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Sabbatical II 08-04-2013 12:25

Yanmar Engine Life Expectancy?
I have a 75 hp turbocharged Yanmar engine fitted to my yacht built by Bluewater Cruising Yachts in Newcastle. Mine is the 4th such engine they have fitted. Disturbingly, I have found that number 1 engine has recently failed at 500 hours with a glazed bore on all 4 cylinders. It was using 4 litres of oil per hour in the end. The smoke haze was unbelievable and obviously it effectively, "engineless". It began using oil at 200 hours. I know the owner and he is reputably fastidious about maintenance. Yanmar are claiming it is "operator error" and are not playing ball at all. I think they are claiming excessive idling or low speed operation. I know that the particular engine in question was let sit idle in Cairns for 12 months but I can't see this is a factor. Our particular mechanic says we should be running this motor at about 2800 RPM. 3200 RPM is maximum but the motor is very thirsty at this speed. It uses less than half the fuel and runs sweetly at 6 knots at about 2200 RPM. Since I heard of his troubles, for every hour running, I'm giving mine a run a near maximum revs for a few minutes.
My question is; are these motors typically that fragile and am I doing enough?

gonesail 08-04-2013 12:35

Re: Yanmar engine life expectancy?
change the oil every 100 hours or less .. keep fuel filters clean .. run to the RPM where it feels good and smooth .. fix anything that breaks .. get a good visual on the motor as often as possible. mine ran best at around 2400 to 2600. sitting for a year does not sound like a good thing. i did hear you should vary the rpm when underway which is what i did.

Pete7 08-04-2013 12:45

Re: Yanmar engine life expectancy?
Greg, sounds like folk are killing these engines with kindness. You need an Italian tune up - rev the bollicks off it for a hard 10 hour trip at flank speed.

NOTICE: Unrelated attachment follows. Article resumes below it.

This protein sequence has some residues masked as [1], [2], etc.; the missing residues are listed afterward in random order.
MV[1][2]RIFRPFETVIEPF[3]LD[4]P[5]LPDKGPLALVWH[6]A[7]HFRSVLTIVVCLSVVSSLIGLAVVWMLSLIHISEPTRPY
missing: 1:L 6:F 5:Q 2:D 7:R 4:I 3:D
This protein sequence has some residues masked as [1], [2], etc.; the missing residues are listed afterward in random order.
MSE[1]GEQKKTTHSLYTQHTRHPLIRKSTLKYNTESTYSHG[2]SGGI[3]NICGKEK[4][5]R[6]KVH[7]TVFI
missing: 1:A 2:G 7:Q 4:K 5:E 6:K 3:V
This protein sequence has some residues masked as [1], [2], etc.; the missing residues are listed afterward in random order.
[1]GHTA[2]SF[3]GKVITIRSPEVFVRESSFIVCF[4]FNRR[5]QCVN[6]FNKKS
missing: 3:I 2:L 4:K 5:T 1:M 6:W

Idling a diesel at the dockside hour after hour is a death sentence and I am not surprised the manufacturer is walking away.

The piston rings are tapered so that under high pressure (lots of revs) they move out and achieve a good seal with the cylinder bore. At low revs the piston rings remain further inside the piston groves and skim over the bores allowing gasses to by pass encouraging engine oil to burn onto the cylinder walls which is then polished to a varnish like consistency. Once this happens it is very difficult to remove this without taking the heads off and re-honing the bores with a cross hatch pattern.

s/v 'Faith' 08-04-2013 12:48

Re: Yanmar engine life expectancy?
Not sure where 100 hour oil changes came from ? I guess if you only day sail....

I have been babying mine, with 200h oil (and filter of course)... Rarely run over 2000 rpm, but always with motor in gear and turning engine driven compressor...

Keep to the factory maintenance schedule and USE the motor. I will let you know, about to do the 1000 hour service on my 4jh.... Seen them at 8k running well.

mcerdos 08-04-2013 12:48

Re: Yanmar engine life expectancy?
With proper maintenance, the engine should exceed 6,000 hours, or more.

They do not like to be run at a constant RPM. If you are on a long trip, in idle or running for more than an hour or so, be sure to vary the RPM and rev the engine occasionally. This is in the operating manual but few boaters adhere to it.